History’s Verdict of the Effie Afton

Abraham Lincoln cemented his legal reputation based on this victory. Then after a series of debates with Stephen Douglas, Lincoln overcame better-known candidates to be the Republican nominee and mounted a successful campaign for President in 1860. (Although candidates did not travel around the country in those days, but had surrogates who spoke for them.) But, unfortunately, the jurors could not reach a legally binding verdict—the jury was hung—since they could not reach a unanimous decision. Financial results show the steamboat companies’ fears of the rail industry were realistic. Still, technological change brought faster, less expensive, more reliable transportation that made all the difference, sinking the steamboat trade.  

  • Despite the Effie Afton litigation cost, the railroad spanning the Mississippi made money the year after the decision.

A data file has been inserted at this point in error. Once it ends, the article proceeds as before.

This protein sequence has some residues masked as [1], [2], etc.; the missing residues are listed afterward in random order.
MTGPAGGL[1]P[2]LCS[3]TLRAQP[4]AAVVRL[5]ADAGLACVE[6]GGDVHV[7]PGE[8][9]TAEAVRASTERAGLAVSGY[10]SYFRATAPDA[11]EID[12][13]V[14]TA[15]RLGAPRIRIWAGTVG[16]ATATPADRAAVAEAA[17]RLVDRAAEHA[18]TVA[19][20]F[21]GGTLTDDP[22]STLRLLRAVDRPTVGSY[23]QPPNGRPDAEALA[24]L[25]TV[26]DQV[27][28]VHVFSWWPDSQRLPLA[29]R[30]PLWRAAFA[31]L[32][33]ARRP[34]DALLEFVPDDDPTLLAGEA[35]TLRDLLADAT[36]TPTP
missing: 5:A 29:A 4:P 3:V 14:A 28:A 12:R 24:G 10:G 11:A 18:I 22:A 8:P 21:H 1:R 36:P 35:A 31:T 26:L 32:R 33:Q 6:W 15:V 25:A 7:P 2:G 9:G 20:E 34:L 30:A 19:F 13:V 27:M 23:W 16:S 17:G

• 1866 – Railroad bridges were funded and built at Quincy, Ill; Burlington, Iowa; Hannibal, MO; Prairie du Chien, WI; Keokuk, Iowa; Winona, MN; Dubuque, Iowa, and St. Louis and Kansas City, MO
  • 1879 –  More than 85 percent of farm products were shipped from states along the Mississippi by rail and 15 percent by the river.
  • By 1890, the entire rail business out of St. Louis was twelve times the river traffic; by 1906, it was one hundred times.

But just a few decades after the court’s ruling, these economic events gave the victory to travel by rail that now operates across the country. Of course, as history continues, rail passenger travel focuses more on efficient regional trips on both coasts. Now less bulky freight travels by air for swifter service. Instead, large trucks carry products to final destinations, generally for shorter distances, though some 18-wheel trucks haul bulky equipment and agricultural products.